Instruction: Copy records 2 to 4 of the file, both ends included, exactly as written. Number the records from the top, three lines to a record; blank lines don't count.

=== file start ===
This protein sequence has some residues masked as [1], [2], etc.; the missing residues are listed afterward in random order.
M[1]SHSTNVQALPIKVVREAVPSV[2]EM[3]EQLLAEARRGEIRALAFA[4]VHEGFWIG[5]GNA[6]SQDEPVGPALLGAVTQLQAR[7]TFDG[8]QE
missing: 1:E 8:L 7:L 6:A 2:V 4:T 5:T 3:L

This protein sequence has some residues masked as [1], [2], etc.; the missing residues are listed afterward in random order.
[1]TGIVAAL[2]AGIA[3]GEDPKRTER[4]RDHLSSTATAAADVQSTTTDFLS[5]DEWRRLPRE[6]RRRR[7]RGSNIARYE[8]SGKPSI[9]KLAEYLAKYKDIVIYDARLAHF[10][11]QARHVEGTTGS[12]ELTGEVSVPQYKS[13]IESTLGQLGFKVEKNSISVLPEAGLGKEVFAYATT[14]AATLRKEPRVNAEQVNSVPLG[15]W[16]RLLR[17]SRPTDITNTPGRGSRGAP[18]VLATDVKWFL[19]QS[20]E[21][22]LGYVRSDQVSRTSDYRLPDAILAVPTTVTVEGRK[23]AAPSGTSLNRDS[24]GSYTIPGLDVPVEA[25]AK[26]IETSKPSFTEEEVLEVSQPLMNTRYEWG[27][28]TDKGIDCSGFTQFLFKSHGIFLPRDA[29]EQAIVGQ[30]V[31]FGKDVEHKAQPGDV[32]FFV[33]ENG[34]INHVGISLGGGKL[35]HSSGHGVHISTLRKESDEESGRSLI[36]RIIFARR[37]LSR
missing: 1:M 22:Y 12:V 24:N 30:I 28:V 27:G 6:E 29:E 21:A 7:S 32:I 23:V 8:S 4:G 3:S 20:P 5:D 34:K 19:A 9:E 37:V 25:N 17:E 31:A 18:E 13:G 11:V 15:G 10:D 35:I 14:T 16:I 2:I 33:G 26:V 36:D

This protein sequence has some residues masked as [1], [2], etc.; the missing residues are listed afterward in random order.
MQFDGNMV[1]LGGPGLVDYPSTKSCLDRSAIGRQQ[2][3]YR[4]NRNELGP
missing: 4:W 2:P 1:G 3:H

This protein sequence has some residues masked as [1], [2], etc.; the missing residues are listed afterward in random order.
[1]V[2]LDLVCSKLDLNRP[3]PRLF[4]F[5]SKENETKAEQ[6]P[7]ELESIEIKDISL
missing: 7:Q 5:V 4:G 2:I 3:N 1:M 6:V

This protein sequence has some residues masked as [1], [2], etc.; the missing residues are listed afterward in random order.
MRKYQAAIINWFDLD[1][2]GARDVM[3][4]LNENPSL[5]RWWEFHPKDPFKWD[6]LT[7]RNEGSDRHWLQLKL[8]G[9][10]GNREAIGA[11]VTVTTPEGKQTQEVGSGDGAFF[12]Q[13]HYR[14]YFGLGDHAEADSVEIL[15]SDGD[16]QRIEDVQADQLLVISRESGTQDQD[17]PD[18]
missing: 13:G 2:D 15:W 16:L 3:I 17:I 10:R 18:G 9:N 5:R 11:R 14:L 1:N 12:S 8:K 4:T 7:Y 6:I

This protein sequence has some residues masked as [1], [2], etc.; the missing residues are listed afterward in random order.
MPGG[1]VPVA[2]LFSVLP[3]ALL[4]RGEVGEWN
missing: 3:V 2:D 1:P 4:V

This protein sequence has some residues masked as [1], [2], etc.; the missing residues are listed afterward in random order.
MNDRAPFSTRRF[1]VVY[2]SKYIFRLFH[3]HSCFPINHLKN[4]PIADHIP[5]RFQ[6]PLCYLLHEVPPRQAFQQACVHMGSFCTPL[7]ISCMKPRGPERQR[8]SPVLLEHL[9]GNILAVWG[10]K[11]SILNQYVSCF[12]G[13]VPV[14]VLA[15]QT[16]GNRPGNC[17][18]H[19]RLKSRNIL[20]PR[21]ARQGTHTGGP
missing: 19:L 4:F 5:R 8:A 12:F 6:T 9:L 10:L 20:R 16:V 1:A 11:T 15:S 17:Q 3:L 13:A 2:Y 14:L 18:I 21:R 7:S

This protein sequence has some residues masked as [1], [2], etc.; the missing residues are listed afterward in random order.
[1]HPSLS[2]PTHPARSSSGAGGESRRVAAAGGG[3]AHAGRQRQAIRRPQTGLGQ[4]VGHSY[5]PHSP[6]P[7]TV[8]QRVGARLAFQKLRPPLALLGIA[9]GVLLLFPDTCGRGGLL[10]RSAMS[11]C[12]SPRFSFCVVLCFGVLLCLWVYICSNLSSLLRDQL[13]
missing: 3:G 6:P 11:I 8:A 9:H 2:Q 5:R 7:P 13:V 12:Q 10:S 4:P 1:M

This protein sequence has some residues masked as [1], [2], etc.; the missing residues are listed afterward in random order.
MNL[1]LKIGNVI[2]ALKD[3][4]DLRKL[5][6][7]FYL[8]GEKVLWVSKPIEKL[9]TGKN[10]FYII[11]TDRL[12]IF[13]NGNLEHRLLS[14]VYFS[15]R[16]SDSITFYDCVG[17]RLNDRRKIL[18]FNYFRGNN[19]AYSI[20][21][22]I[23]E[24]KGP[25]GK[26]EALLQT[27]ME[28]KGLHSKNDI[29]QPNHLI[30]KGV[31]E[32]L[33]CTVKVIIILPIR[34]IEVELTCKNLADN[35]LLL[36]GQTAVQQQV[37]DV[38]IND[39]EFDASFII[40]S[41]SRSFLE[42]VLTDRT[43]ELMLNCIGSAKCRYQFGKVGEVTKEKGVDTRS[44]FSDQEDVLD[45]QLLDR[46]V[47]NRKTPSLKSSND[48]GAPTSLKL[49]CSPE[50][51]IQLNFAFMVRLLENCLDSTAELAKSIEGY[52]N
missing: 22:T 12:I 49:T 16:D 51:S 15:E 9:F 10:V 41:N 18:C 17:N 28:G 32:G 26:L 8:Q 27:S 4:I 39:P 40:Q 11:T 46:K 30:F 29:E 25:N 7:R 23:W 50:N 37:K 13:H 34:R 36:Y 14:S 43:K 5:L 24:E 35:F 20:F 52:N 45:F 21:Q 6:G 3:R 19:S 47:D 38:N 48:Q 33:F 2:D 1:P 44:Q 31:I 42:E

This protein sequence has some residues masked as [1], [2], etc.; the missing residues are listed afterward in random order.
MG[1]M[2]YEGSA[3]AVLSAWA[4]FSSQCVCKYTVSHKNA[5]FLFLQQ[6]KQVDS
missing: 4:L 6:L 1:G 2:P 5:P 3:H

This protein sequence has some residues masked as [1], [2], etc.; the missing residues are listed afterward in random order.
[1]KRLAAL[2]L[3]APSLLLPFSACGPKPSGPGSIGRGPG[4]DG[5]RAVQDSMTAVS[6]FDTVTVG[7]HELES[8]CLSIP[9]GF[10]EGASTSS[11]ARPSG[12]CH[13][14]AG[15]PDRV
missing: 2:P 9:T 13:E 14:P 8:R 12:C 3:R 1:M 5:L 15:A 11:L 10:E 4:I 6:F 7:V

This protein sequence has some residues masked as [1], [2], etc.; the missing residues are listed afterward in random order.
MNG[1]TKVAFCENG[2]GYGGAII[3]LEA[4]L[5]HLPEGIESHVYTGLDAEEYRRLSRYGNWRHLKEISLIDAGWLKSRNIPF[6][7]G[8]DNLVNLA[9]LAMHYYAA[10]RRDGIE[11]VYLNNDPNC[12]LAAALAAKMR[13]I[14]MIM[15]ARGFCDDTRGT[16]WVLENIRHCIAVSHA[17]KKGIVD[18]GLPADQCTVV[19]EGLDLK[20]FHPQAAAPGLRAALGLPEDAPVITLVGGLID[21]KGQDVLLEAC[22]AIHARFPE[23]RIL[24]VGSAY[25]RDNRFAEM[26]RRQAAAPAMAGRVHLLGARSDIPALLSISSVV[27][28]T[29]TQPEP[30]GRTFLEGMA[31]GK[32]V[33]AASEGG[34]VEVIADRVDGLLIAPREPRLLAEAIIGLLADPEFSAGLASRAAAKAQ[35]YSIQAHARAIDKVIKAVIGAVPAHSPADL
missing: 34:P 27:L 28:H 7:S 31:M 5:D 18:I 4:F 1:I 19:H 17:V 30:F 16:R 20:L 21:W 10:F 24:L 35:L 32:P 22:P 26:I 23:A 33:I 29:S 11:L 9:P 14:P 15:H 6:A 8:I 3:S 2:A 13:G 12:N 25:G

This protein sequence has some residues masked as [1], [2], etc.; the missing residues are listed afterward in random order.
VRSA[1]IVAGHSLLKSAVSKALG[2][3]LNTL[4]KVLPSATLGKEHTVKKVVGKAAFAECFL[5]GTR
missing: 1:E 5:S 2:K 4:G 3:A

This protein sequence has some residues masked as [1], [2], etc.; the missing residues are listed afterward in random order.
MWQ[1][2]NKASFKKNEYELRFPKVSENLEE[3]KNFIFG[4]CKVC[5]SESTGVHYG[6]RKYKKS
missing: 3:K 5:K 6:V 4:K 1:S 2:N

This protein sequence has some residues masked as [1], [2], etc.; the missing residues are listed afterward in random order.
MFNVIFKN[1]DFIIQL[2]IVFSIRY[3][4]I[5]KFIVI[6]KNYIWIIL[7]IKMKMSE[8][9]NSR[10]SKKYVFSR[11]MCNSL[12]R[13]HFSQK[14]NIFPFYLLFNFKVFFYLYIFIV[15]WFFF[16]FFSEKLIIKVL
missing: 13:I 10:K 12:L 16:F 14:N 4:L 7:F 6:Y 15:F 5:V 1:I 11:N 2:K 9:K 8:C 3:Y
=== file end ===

This protein sequence has some residues masked as [1], [2], etc.; the missing residues are listed afterward in random order.
[1]TGIVAAL[2]AGIA[3]GEDPKRTER[4]RDHLSSTATAAADVQSTTTDFLS[5]DEWRRLPRE[6]RRRR[7]RGSNIARYE[8]SGKPSI[9]KLAEYLAKYKDIVIYDARLAHF[10][11]QARHVEGTTGS[12]ELTGEVSVPQYKS[13]IESTLGQLGFKVEKNSISVLPEAGLGKEVFAYATT[14]AATLRKEPRVNAEQVNSVPLG[15]W[16]RLLR[17]SRPTDITNTPGRGSRGAP[18]VLATDVKWFL[19]QS[20]E[21][22]LGYVRSDQVSRTSDYRLPDAILAVPTTVTVEGRK[23]AAPSGTSLNRDS[24]GSYTIPGLDVPVEA[25]AK[26]IETSKPSFTEEEVLEVSQPLMNTRYEWG[27][28]TDKGIDCSGFTQFLFKSHGIFLPRDA[29]EQAIVGQ[30]V[31]FGKDVEHKAQPGDV[32]FFV[33]ENG[34]INHVGISLGGGKL[35]HSSGHGVHISTLRKESDEESGRSLI[36]RIIFARR[37]LSR
missing: 1:M 22:Y 12:V 24:N 30:I 28:V 27:G 6:E 29:E 21:A 7:S 32:I 23:V 8:S 4:G 3:S 20:P 5:D 34:K 19:A 9:E 37:V 25:N 17:E 31:A 18:E 13:G 11:V 15:G 10:D 35:I 14:T 16:I 2:I 33:G 26:V 36:D

This protein sequence has some residues masked as [1], [2], etc.; the missing residues are listed afterward in random order.
MQFDGNMV[1]LGGPGLVDYPSTKSCLDRSAIGRQQ[2][3]YR[4]NRNELGP
missing: 4:W 2:P 1:G 3:H

This protein sequence has some residues masked as [1], [2], etc.; the missing residues are listed afterward in random order.
[1]V[2]LDLVCSKLDLNRP[3]PRLF[4]F[5]SKENETKAEQ[6]P[7]ELESIEIKDISL
missing: 7:Q 5:V 4:G 2:I 3:N 1:M 6:V